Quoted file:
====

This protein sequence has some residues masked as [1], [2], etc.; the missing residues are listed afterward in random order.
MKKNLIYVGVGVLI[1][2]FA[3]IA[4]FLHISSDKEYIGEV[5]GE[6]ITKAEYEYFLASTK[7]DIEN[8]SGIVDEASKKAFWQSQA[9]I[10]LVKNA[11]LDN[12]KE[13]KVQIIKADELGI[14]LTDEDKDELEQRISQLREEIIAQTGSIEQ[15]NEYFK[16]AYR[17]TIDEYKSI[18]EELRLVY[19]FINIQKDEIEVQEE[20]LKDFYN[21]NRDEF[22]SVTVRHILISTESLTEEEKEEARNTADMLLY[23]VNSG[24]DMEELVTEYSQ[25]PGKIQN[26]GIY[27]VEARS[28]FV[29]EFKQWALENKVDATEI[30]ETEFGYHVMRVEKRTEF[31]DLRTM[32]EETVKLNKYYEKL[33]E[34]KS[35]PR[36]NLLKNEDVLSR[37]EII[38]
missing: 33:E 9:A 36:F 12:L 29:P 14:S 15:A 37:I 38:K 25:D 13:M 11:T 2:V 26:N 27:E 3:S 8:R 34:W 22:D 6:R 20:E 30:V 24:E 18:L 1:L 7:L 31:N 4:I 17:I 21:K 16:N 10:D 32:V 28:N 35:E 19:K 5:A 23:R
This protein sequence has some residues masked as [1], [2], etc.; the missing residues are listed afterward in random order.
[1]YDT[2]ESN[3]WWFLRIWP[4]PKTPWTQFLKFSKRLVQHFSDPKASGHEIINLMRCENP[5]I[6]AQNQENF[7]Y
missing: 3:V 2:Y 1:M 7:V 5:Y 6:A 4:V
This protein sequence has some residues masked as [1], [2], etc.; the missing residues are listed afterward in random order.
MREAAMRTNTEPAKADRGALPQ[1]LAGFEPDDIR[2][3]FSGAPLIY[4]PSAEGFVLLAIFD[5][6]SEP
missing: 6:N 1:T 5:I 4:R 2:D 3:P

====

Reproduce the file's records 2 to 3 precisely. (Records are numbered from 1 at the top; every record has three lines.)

This protein sequence has some residues masked as [1], [2], etc.; the missing residues are listed afterward in random order.
[1]YDT[2]ESN[3]WWFLRIWP[4]PKTPWTQFLKFSKRLVQHFSDPKASGHEIINLMRCENP[5]I[6]AQNQENF[7]Y
missing: 3:V 2:Y 1:M 7:V 5:Y 6:A 4:V
This protein sequence has some residues masked as [1], [2], etc.; the missing residues are listed afterward in random order.
MREAAMRTNTEPAKADRGALPQ[1]LAGFEPDDIR[2][3]FSGAPLIY[4]PSAEGFVLLAIFD[5][6]SEP
missing: 6:N 1:T 5:I 4:R 2:D 3:P